|«Step 6: QRS morphology||Step 7+1: Compare with previous ECG»|
|Author(s)||J.S.S.G. de Jong, MD|
|Moderator||J.S.S.G. de Jong, MD|
|some notes about authorship|
- Early repolarization
- Acute pericarditis: ST elevation in all leads except aVR
- Pulmonary embolism: ST elevation in V1 and aVR
- Hypothermia: ST elevation in V3-V6, II, III and aVF
- Hypertrophic cardiomyopathy: V3-V5 (sometimes V6)
- High potassium (hyperkalemia): V1-V2 (V3)
- During acute neurologic events: all leads, primarily V1-V6
- Acute sympathic stress: all leads, especially V1-V6
- Brugada syndrome.
- Cardiac aneurysm.
- Cardiac contusion
- Left ventricular hypertrophy
- Idioventricular rhythm including paced rhythm
In a study by Otto et al., among 123 patients with chest pain and ST segment elevation of >1mm, 63 patients did not have a myocardial infarction. Diagnoses in patients who did not have a myocardial infarction were LVH (33%) and LBBB (21%).  In daily practice this means that in these patients the diagnosis of myocardial infarction has to depend on other diagnostic means, such as laboratory tests, echocardiography and coronary angiography.
An important clue for the diagnosis of ischemia is the presence of reciprocal ST segment depression.
Early repolarization is a term used for ST segment elevation without underlying disease. It probably has nothing to do with actual early repolarization. It is commonly seen in young men. It is important to discern early repolarization from ST segment elevation from other causes such as ischemia. Characteristics of early repolarization are:
- an upward concave elevation of the RS-T segment with distinct or "embryonic" J waves
- slurred downstroke of R waves or distinct J points or both
- RS-T segment elevation commonly encountered in the precordial leads and more distinct in these leads
- rapid QRS transition in the precordial leads with counterclockwise rotation
- persistence of these characteristics for many years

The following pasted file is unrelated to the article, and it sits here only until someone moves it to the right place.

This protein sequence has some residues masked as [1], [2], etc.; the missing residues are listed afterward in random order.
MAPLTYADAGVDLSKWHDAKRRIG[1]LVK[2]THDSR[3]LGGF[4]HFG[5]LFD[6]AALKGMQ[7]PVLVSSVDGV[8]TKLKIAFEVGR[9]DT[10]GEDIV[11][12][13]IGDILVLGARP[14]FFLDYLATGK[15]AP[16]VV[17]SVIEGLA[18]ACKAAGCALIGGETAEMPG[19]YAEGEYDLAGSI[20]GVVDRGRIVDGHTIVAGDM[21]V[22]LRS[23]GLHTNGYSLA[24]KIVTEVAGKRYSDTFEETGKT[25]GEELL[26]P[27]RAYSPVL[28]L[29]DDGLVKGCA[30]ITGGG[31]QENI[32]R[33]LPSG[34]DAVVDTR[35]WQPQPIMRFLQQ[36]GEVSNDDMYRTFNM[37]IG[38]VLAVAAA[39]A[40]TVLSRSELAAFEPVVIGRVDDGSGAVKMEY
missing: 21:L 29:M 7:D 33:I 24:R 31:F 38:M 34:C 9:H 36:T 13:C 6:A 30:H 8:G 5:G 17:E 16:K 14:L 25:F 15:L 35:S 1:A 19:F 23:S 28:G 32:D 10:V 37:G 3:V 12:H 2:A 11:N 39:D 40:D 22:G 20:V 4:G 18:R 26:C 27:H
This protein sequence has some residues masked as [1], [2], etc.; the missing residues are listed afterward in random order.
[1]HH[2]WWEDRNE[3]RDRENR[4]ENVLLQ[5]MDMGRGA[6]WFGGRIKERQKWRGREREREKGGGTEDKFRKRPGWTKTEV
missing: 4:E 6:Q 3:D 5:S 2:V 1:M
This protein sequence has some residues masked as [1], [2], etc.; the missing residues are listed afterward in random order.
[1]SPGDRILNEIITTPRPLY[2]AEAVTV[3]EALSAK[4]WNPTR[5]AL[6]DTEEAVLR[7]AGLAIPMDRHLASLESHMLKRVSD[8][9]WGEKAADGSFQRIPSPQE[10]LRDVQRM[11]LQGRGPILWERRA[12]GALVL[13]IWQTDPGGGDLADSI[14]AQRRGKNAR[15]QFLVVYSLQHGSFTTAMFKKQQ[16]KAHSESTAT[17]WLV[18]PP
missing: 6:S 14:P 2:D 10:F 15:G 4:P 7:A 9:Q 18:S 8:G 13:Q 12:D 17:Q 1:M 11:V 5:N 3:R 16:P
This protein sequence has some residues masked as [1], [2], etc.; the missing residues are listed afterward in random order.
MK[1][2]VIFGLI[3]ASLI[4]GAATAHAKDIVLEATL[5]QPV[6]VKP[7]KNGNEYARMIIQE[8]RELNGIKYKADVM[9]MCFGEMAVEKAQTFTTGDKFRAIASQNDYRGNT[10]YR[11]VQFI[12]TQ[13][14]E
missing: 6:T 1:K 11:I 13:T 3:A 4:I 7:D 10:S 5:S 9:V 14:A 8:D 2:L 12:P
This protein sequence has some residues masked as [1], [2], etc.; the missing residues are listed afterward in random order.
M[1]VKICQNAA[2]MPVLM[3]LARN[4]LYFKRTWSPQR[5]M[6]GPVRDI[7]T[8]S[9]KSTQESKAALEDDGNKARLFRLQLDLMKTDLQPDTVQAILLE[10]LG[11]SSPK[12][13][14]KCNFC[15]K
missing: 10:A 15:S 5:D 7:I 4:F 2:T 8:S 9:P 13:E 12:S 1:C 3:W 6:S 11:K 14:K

- absence of reciprocal ST depression
- large symmetrical T waves
Recently early repolarization has also been used to describe late QRS notching or J wave slurring. When defined as such in the inferior leads (II, III en AVF) it has been found to be associated with an increased risk of cardiac death (1 mm of ST elevation carried an OR of 1.3 and 2 mm an OR of 3.0 )
The most important cause of ST segment depression is Ischemia. Other causes of ST segment depression are:
- Reciprocal ST segment depression. If one lead shows ST segment elevation then usually the lead 'on the other side' shows ST segment depression. (This is usually seen in ischemia as well.
- Left ventricular hypertophy with "strain" or depolarization abnormality
- Digoxin effect
- Low potassium / low magnesium
- Heart rate-induced changes (post tachycardia)
- During acute neurologic events.
T wave changes
The T wave is quite 'labile' and long lists of possible causes of T wave changes exist. A changing T wave can be a sign that 'something' is abnormal, but it doesn't say much about the severity. T waves can be peaked, normal, flat, or negative. Flat and negative T waves are defined as:
- flat T wave
- < 0.5 mm negative or positive T wave in leads I, II, V3, V4, V5 or V6
- negative (or inverted) T wave
- > 0.5 mm negative T wave in leads I, II, V3, V4, V5 or V6
A concise list of possible causes of T wave changes:
- Ischemia and myocardial infarction
- Cardiac contusion
- Acute neurologic events, such as a subarachnoid bleed.
- Mitral valve prolapse
- Digoxin effect
- Right and left ventricular hypertrophy with strain